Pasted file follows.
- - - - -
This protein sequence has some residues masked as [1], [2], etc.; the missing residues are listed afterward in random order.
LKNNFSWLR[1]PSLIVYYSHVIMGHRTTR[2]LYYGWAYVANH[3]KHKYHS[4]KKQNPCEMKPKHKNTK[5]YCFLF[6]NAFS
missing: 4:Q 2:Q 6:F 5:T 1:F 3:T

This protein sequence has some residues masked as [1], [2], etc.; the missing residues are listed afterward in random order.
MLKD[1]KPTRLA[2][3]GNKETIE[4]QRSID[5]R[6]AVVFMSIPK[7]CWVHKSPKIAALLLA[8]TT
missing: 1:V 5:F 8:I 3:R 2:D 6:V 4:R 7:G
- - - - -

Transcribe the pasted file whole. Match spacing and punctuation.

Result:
This protein sequence has some residues masked as [1], [2], etc.; the missing residues are listed afterward in random order.
LKNNFSWLR[1]PSLIVYYSHVIMGHRTTR[2]LYYGWAYVANH[3]KHKYHS[4]KKQNPCEMKPKHKNTK[5]YCFLF[6]NAFS
missing: 4:Q 2:Q 6:F 5:T 1:F 3:T

This protein sequence has some residues masked as [1], [2], etc.; the missing residues are listed afterward in random order.
MLKD[1]KPTRLA[2][3]GNKETIE[4]QRSID[5]R[6]AVVFMSIPK[7]CWVHKSPKIAALLLA[8]TT
missing: 1:V 5:F 8:I 3:R 2:D 6:V 4:R 7:G